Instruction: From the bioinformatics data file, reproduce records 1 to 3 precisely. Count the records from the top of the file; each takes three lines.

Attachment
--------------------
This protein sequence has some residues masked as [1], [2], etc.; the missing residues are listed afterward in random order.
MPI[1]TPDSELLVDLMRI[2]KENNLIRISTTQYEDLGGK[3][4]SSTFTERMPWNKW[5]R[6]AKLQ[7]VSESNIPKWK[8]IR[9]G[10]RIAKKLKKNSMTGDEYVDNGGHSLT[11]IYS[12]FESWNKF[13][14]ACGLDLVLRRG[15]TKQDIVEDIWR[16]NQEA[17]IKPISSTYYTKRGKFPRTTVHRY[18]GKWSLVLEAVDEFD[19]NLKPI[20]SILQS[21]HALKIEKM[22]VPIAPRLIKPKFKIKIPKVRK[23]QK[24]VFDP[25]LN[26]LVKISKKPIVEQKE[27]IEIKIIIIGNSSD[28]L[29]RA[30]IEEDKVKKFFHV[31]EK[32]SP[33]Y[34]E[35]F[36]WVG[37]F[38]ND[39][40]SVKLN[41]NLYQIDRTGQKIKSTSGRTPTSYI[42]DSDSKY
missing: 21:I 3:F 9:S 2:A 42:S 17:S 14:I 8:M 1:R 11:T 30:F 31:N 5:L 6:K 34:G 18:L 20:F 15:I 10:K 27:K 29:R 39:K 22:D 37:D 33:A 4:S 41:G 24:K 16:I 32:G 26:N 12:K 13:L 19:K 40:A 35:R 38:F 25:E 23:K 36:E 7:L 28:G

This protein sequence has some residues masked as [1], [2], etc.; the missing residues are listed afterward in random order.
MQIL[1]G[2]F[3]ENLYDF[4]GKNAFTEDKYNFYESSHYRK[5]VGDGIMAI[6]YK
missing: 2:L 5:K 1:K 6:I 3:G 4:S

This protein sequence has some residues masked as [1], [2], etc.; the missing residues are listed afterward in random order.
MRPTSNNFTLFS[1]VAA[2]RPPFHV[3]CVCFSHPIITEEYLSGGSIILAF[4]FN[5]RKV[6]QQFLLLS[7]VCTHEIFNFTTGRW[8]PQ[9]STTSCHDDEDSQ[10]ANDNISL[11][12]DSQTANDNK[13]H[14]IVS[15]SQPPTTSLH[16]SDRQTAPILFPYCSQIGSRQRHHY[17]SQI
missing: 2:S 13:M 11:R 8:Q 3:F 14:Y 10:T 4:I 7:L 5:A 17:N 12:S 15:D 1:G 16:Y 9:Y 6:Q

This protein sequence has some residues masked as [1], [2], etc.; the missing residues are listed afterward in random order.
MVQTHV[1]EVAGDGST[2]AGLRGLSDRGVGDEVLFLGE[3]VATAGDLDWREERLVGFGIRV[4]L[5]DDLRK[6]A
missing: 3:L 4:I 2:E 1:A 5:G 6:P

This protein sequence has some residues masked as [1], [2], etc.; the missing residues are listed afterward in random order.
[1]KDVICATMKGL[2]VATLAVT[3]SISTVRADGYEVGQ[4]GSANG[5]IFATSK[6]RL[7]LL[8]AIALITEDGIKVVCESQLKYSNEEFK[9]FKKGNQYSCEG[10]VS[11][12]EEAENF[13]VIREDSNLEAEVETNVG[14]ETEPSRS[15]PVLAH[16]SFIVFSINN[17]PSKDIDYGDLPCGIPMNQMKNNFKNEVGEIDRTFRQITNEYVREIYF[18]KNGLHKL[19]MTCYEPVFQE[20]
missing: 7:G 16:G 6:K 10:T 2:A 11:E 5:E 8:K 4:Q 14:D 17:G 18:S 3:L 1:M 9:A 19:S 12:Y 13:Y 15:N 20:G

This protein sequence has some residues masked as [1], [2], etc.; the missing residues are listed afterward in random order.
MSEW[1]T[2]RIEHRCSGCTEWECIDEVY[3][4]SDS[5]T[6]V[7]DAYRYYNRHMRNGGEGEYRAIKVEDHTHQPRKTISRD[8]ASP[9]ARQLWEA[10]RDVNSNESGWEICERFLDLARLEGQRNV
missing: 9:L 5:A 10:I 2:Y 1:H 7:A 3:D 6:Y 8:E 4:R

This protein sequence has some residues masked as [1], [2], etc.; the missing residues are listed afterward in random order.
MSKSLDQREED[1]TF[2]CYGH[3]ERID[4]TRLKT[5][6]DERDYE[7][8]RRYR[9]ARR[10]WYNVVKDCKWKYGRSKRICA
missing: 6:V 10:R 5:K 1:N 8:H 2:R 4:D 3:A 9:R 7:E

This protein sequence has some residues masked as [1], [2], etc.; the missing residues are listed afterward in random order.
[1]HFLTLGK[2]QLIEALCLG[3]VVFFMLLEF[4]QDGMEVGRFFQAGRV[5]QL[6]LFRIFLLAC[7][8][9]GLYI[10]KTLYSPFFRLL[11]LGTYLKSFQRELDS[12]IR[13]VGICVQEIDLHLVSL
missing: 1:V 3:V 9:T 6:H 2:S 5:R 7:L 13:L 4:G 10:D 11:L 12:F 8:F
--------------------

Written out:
This protein sequence has some residues masked as [1], [2], etc.; the missing residues are listed afterward in random order.
MPI[1]TPDSELLVDLMRI[2]KENNLIRISTTQYEDLGGK[3][4]SSTFTERMPWNKW[5]R[6]AKLQ[7]VSESNIPKWK[8]IR[9]G[10]RIAKKLKKNSMTGDEYVDNGGHSLT[11]IYS[12]FESWNKF[13][14]ACGLDLVLRRG[15]TKQDIVEDIWR[16]NQEA[17]IKPISSTYYTKRGKFPRTTVHRY[18]GKWSLVLEAVDEFD[19]NLKPI[20]SILQS[21]HALKIEKM[22]VPIAPRLIKPKFKIKIPKVRK[23]QK[24]VFDP[25]LN[26]LVKISKKPIVEQKE[27]IEIKIIIIGNSSD[28]L[29]RA[30]IEEDKVKKFFHV[31]EK[32]SP[33]Y[34]E[35]F[36]WVG[37]F[38]ND[39][40]SVKLN[41]NLYQIDRTGQKIKSTSGRTPTSYI[42]DSDSKY
missing: 21:I 3:F 9:S 2:A 42:S 17:S 14:I 8:M 1:R 11:T 30:F 31:N 5:L 6:K 34:G 18:L 20:F 15:I 10:K 27:K 29:R 39:K 22:D 37:D 33:A 4:S 41:G 24:K 16:I 32:G 26:N 12:K 13:L 19:K 40:A 35:R 38:F 25:E 23:K 36:E 7:L 28:G

This protein sequence has some residues masked as [1], [2], etc.; the missing residues are listed afterward in random order.
MQIL[1]G[2]F[3]ENLYDF[4]GKNAFTEDKYNFYESSHYRK[5]VGDGIMAI[6]YK
missing: 2:L 5:K 1:K 6:I 3:G 4:S

This protein sequence has some residues masked as [1], [2], etc.; the missing residues are listed afterward in random order.
MRPTSNNFTLFS[1]VAA[2]RPPFHV[3]CVCFSHPIITEEYLSGGSIILAF[4]FN[5]RKV[6]QQFLLLS[7]VCTHEIFNFTTGRW[8]PQ[9]STTSCHDDEDSQ[10]ANDNISL[11][12]DSQTANDNK[13]H[14]IVS[15]SQPPTTSLH[16]SDRQTAPILFPYCSQIGSRQRHHY[17]SQI
missing: 2:S 13:M 11:R 8:Q 3:F 14:Y 10:T 4:I 7:L 5:A 17:N 12:S 15:D 1:G 16:Y 9:Y 6:Q